A small terraced garden regenerated.

 


Before.

This terraced garden has been decreased in size by a recent extension with access to the garden via concrete steps.

 

 

 

The garden is made up of lawn, old paving and a screen fence that aimed to hide the rear of the neighbouring fence.

 

 

 

The garden backs onto a lane with a brick wall. At the moment the garden feels a little cramped and the only usable space is the lawn.

 

 

 

 

The first job is to tidy up the tall fence that backs onto the garden. In order to achieve a clean fence a frame is built onto the posts to provide adequate fixing points for feather edge boards that will fit to the full height of the garden.

 

 

 

 


On the opposite side a standard double side hit and miss fence is dismantled to make way for a more substantail fence in the same style.





With the fence removed, new posts are installed. These are at a greater height to provide privacy for neighbours from the raised areas to be installed. the idea is to have all borders of the garden at the same height for continuity.

 

 

 

 

Before anything else can be done we need to install the focal point for the garden. A nice concrete block. With space a premium in the garden we need to get this in now otherwise there will not be space to build it later. We are working to millimeter accuracy here as everything else radiates from this feature.

 

 

 

 

The sun sets here. We are raising this side of the garden by a foot to catch the sun and provide height difference in the garden. the wall at the end of the garden has been built up to match the fences.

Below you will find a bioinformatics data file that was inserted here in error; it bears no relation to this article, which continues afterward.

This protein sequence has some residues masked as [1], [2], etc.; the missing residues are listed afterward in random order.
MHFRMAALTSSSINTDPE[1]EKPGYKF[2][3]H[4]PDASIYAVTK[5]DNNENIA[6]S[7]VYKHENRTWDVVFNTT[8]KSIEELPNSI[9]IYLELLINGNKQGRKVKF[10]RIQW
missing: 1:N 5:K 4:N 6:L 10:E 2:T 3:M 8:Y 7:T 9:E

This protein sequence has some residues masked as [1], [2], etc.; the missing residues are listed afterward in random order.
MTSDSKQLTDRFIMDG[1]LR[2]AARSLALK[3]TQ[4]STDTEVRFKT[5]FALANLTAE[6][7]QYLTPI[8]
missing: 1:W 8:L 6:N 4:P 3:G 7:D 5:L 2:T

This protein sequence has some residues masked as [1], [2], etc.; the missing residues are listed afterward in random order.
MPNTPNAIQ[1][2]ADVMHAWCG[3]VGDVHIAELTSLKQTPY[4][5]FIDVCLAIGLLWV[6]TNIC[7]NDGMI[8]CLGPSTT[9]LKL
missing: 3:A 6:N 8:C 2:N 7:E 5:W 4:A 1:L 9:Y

The new access point provides increased width outside the doors and wraps around the planter.

 

 

 

 

The hit and miss fence is complete and a new gate installed. The extra height has been achieved using horizontal boards. Fencing timber comes in standard lenghts of 6' and 12' so to achieve the full height in vertical boards would result in a waste percentage of apr 40% and it was decided that waste won over looks.

 

 

 

 

The raised areas are topped in decking which is orientated along the axes of the garden to give the illusion of distance.

 

 

 

The ground level is completed with a central slate patio surrounded with granite gravel. The wheely bins are screened off from the garden with trellis while still being easily accessed from the house.

 

 

 

 

Posts at the end of the deck were left long to support a sleeper bench. The corner has been reserved for a small shed unfortunatly delayed by timber shortages at the supplier.

 

 

 

 

This garden was designed with a minimal palette. This helps in a small garden where multiple colours and textures crowds the space. Three main colours break up the space where two would look a little monochrome.





If we look at this picture again we can see how the colour palette works. The timber elements provide structure in and around the garden and is stained to in one colour. The white planter and back wall reflect the white of the house. The slate patio matches the roof of the house. Even the bamboo in the planter hints at more space hidden behind the fence where the same bamboo is more established. The pink hue of the gravel breaks away from the house indicating a separate space.





The deck wraps closely around the contours of house and planter for visual effect but also to minimise small fingers being tempted to squeeze in and get stuck.





The completed garden works well in the space and certainly feels more open and airy. We have lost the lawn but have a contemporary space that can be populated over time with some nice pots and plant choices.

 

The advantage of carefull planning and the use of modern garden design techniques is that all decisions can be made in advance with full knowledge of the results, as can be seen by the final design submission below, before any work has started.